People come in and say, "This is what Austin is all about! It's eccentric and it's fun." That is something that I drill into my staff all day. I say, "We are here, and we're the hospitality industry, we are supposed to be here to make people feel at home." I think we treat the service with as much importance as making sure the food is delicious. It was also very cool to have such a seasoned restaurant guru like Tom Colicchio come in, see what we do and give some pointers.
CM: The format of the show is unusual in that you're not battling an in-town competitor, but instead someone from a completely different market. Had you visited your competitor before this battle? Were you familiar with them?
CKC: No, I had not. I had heard about them, though. I read a lot of food and culture-type blogs about restaurants and the people there, just to keep abreast of everything. So, I'd heard of them knew they were getting raves for their biscuits especially. But I actually haven't been to Miami in probably 15 years! So I haven't had the opportunity to eat there.
CM: The show involves three components: a pressure test, an undercover diner challenge and a head-to-head battle. How did you feel during the process? Did it seem like a fair set of metrics to be judged on?
CKC: Those three components do a pretty good job of representing all facets of a restaurant. The pressure test was something I was most comfortable with because it was in our home turf. It was essentially a promise that they'd inundate you with guests and you just have to serve them all well and make sure you do what you do.
The other two pieces were a mystery to us, so that was more nerve-wracking because you just never know. They assured us that they weren't going to make us serve dinner riding a horse or something, and that it would be a skill-based challenge. They were very respectful in saying that they wouldn't try to trip us up. So I wasn't anticipating too much craziness, but you never know. TV is TV, so there were points when I wondered if they were going to put in strange obstacles.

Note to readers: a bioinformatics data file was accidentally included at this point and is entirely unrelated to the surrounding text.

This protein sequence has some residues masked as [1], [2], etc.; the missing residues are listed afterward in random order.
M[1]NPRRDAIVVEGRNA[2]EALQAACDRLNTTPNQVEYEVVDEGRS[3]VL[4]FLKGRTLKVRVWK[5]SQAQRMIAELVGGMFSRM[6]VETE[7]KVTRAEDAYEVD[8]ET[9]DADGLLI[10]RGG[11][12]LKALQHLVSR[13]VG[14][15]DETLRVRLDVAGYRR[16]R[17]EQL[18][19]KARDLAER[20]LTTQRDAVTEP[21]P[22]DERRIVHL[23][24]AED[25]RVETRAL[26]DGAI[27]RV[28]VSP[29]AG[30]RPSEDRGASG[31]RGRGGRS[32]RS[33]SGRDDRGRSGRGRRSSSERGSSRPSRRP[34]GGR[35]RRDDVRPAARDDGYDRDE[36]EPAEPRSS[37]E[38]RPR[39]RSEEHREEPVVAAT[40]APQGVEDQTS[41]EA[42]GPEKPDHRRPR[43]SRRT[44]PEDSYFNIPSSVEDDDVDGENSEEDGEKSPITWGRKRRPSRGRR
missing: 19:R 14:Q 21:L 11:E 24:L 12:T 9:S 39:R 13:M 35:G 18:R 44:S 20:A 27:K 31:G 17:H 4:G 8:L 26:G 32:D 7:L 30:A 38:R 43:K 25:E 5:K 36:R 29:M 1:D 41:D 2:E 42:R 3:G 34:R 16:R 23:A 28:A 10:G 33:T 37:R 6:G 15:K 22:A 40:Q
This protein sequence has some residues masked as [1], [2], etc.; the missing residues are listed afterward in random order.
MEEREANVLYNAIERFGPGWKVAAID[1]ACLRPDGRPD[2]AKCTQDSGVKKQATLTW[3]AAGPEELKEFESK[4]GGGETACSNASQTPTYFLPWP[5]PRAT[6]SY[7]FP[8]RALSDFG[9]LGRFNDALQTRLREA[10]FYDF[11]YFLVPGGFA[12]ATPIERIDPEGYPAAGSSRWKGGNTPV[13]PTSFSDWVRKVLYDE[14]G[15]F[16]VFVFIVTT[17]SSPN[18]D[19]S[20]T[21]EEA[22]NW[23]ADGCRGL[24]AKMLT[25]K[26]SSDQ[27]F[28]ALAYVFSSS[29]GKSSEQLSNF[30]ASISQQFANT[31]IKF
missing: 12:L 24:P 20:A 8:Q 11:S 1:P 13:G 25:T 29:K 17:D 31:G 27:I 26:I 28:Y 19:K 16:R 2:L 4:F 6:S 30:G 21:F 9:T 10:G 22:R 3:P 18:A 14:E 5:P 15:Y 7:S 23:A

CM: Like breaking your stove or turning off your power or something?
CKC: Yeah! Exactly. I think throughout the whole process, it really was refreshing and calming to work with them. They were constantly taking steps to make sure that we were provided with what a restaurant needs to operate.
CM: All this Bravo TV press comes in the midst of you guys preparing to open your second downtown spot, Wu Chow, in the new IBC building. What's the latest on that?
CKC: We're getting close. The holidays always cause some delays, and understandably so. People deserve to be with their families, so I can't press that issue. We're chugging along despite a few permitting delays, but we're still aiming for first quarter of 2015. Hopefully we'll be open by South By, but we don't want to jinx it by setting a date. The minute we do, we'll never make it.
CM: You're doing a watch party at Swift's on January 28. Please tell us about what you're going to be up to and why people should drop by.
CKC: We're saying we don't know what to expect. We're curious ourselves. I haven't seen the episode. It is our community coming together to support each other. It was great to see the other restaurants they chose for Austin. We've known all those guys for a while, too, so I want to support them. So we're just saying, "Come by!" Our event starts at 8 pm. We reserved the front lounge area where all the TVs are from the bar over. We're going to show the show, do some passed appetizers and have some drink specials. Everyone will just mingle and watch the show together. It's my first time watching it, so I would love to watch with my friends.
Bravo's Best New Restaurant episode featuring Swift's Attic airs on Wednesday, January 28 at 9 pm.